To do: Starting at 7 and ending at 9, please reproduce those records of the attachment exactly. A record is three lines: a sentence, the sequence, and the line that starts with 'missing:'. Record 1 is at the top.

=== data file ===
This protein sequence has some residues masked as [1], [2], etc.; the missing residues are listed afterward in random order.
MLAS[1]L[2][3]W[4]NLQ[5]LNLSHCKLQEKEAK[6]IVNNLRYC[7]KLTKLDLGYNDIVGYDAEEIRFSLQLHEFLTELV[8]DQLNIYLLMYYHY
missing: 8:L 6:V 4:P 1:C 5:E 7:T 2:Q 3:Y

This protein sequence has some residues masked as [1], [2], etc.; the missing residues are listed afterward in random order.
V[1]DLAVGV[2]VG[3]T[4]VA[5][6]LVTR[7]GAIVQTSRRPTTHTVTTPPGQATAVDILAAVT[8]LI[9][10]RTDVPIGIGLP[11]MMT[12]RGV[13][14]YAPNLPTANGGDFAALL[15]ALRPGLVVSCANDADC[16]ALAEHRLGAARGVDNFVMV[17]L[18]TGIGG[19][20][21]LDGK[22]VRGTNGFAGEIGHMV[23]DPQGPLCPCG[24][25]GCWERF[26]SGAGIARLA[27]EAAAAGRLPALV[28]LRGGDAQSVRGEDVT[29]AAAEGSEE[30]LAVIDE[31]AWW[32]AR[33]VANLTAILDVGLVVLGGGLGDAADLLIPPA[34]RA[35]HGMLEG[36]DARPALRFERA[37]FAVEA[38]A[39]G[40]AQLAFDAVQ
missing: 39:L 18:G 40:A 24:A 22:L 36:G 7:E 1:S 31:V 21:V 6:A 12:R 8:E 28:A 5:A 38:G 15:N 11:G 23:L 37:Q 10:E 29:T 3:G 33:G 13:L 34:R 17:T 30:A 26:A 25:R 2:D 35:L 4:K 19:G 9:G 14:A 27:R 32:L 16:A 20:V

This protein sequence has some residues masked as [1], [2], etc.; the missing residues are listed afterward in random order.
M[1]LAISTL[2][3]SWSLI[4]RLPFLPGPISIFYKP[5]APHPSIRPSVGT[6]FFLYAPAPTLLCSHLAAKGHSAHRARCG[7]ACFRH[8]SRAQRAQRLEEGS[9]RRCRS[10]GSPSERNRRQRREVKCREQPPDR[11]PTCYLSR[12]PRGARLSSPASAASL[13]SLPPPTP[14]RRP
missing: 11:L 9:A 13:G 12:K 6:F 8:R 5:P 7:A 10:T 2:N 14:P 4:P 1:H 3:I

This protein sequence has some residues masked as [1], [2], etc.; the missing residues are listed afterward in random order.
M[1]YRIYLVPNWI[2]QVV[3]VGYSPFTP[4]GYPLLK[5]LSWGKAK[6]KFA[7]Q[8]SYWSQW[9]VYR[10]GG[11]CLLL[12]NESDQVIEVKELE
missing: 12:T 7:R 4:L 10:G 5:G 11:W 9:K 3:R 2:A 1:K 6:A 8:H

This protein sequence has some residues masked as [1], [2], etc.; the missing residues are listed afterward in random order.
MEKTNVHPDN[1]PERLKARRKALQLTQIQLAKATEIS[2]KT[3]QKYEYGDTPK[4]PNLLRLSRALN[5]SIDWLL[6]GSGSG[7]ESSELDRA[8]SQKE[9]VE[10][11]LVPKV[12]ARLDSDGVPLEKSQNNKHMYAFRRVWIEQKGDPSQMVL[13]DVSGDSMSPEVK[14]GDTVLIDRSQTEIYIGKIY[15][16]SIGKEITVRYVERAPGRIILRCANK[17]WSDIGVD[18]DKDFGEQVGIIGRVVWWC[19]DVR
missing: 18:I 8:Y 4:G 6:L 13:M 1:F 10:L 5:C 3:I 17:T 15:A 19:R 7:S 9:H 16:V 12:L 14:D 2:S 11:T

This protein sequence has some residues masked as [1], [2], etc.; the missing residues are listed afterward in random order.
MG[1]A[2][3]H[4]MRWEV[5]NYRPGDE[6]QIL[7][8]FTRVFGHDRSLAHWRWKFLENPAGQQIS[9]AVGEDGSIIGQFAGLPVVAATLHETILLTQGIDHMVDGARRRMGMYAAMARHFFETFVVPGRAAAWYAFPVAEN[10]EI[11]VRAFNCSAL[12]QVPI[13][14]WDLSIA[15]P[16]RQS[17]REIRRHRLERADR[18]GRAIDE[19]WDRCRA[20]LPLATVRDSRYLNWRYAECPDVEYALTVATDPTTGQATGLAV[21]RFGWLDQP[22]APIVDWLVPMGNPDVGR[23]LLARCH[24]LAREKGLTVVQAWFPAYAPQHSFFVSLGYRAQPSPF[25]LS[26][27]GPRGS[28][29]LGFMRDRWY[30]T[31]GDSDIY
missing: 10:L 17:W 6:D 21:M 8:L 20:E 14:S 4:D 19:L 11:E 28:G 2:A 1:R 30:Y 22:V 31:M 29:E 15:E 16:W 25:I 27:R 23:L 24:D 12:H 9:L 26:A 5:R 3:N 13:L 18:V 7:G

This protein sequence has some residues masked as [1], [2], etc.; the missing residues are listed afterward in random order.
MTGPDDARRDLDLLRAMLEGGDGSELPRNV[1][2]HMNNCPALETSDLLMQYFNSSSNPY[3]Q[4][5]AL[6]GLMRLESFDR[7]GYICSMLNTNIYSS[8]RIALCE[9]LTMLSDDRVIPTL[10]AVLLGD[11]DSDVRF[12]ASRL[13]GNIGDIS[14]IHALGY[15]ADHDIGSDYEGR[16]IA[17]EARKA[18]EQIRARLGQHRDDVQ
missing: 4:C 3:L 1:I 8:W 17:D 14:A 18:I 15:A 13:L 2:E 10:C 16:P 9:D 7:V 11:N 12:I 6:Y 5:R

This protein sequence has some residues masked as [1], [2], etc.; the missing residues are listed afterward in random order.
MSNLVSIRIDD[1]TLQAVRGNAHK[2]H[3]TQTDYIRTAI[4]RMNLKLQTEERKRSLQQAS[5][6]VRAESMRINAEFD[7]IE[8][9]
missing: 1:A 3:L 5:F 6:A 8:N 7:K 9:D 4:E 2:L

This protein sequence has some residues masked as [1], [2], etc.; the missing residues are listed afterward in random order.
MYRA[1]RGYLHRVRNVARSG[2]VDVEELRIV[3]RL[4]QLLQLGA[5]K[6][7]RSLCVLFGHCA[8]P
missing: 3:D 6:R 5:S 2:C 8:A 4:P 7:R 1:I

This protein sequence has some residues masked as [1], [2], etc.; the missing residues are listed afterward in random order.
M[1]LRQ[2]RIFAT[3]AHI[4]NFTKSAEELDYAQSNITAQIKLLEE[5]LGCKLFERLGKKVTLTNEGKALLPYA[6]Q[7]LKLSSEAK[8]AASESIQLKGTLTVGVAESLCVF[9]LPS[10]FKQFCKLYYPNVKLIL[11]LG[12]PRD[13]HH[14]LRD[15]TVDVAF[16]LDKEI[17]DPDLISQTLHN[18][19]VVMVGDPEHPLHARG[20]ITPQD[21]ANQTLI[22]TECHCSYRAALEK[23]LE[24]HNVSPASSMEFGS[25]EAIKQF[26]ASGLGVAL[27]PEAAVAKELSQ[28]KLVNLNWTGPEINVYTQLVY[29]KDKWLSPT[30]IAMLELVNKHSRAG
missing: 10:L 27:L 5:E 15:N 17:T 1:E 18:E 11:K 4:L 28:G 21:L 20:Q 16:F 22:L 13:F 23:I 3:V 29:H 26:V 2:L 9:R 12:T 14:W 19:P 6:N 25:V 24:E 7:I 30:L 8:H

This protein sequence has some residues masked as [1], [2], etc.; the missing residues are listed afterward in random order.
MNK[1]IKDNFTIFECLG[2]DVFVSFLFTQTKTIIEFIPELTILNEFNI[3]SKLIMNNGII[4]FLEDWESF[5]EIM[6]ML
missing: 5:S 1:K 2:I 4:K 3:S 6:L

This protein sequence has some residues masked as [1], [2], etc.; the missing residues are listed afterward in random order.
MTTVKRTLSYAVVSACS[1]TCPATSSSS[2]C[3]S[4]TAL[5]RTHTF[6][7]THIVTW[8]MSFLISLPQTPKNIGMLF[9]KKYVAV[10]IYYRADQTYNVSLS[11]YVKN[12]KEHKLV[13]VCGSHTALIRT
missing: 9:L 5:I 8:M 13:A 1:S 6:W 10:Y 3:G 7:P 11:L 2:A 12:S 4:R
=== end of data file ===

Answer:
This protein sequence has some residues masked as [1], [2], etc.; the missing residues are listed afterward in random order.
MTGPDDARRDLDLLRAMLEGGDGSELPRNV[1][2]HMNNCPALETSDLLMQYFNSSSNPY[3]Q[4][5]AL[6]GLMRLESFDR[7]GYICSMLNTNIYSS[8]RIALCE[9]LTMLSDDRVIPTL[10]AVLLGD[11]DSDVRF[12]ASRL[13]GNIGDIS[14]IHALGY[15]ADHDIGSDYEGR[16]IA[17]EARKA[18]EQIRARLGQHRDDVQ
missing: 4:C 3:L 1:I 8:W 17:D 14:A 18:I 15:A 13:L 2:E 10:C 16:P 9:D 7:V 11:N 12:I 6:Y 5:R

This protein sequence has some residues masked as [1], [2], etc.; the missing residues are listed afterward in random order.
MSNLVSIRIDD[1]TLQAVRGNAHK[2]H[3]TQTDYIRTAI[4]RMNLKLQTEERKRSLQQAS[5][6]VRAESMRINAEFD[7]IE[8][9]
missing: 1:A 3:L 5:F 6:A 8:N 7:K 9:D 4:E 2:L

This protein sequence has some residues masked as [1], [2], etc.; the missing residues are listed afterward in random order.
MYRA[1]RGYLHRVRNVARSG[2]VDVEELRIV[3]RL[4]QLLQLGA[5]K[6][7]RSLCVLFGHCA[8]P
missing: 3:D 6:R 5:S 2:C 8:A 4:P 7:R 1:I